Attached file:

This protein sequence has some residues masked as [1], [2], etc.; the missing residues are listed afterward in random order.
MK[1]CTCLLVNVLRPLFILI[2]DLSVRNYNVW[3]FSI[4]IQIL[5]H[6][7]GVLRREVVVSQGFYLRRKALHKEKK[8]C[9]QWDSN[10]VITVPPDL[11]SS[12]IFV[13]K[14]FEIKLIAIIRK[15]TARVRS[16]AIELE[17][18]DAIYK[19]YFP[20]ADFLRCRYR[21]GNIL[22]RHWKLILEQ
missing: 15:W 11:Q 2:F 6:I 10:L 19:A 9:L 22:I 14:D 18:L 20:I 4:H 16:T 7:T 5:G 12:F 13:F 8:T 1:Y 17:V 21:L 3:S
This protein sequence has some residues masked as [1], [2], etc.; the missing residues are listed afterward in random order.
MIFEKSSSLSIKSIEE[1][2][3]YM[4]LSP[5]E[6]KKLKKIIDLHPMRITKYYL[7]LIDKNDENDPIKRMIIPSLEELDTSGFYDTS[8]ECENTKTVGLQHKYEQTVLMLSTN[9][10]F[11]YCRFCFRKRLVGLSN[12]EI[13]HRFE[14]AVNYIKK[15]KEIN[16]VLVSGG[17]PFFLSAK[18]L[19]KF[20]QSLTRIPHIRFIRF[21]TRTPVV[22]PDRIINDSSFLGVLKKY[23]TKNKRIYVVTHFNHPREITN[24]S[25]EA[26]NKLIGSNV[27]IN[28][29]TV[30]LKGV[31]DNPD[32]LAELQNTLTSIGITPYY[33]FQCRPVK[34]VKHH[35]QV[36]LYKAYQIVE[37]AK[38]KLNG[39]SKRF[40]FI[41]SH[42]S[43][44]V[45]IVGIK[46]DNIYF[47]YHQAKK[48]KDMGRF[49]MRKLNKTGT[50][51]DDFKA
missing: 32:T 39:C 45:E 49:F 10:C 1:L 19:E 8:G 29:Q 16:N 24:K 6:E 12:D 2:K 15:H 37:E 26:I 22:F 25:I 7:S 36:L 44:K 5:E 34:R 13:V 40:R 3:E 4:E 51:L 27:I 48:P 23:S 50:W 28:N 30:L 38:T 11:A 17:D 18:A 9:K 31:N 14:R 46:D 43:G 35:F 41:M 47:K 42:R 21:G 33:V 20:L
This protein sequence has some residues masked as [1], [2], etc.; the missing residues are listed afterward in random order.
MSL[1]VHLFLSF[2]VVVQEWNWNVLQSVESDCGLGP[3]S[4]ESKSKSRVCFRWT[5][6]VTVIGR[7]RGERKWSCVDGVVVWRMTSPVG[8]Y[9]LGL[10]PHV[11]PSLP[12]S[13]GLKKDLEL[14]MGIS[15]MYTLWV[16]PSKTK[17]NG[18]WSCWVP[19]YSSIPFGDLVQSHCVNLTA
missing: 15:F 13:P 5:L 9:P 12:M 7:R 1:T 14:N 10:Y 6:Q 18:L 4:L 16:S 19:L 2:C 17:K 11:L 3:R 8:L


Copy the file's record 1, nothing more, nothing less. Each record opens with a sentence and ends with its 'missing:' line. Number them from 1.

This protein sequence has some residues masked as [1], [2], etc.; the missing residues are listed afterward in random order.
MK[1]CTCLLVNVLRPLFILI[2]DLSVRNYNVW[3]FSI[4]IQIL[5]H[6][7]GVLRREVVVSQGFYLRRKALHKEKK[8]C[9]QWDSN[10]VITVPPDL[11]SS[12]IFV[13]K[14]FEIKLIAIIRK[15]TARVRS[16]AIELE[17][18]DAIYK[19]YFP[20]ADFLRCRYR[21]GNIL[22]RHWKLILEQ
missing: 15:W 11:Q 2:F 6:I 10:L 19:A 9:L 22:I 14:D 18:L 20:I 4:H 16:T 7:T 5:G 12:F 13:F 8:T 1:Y 17:V 21:L 3:S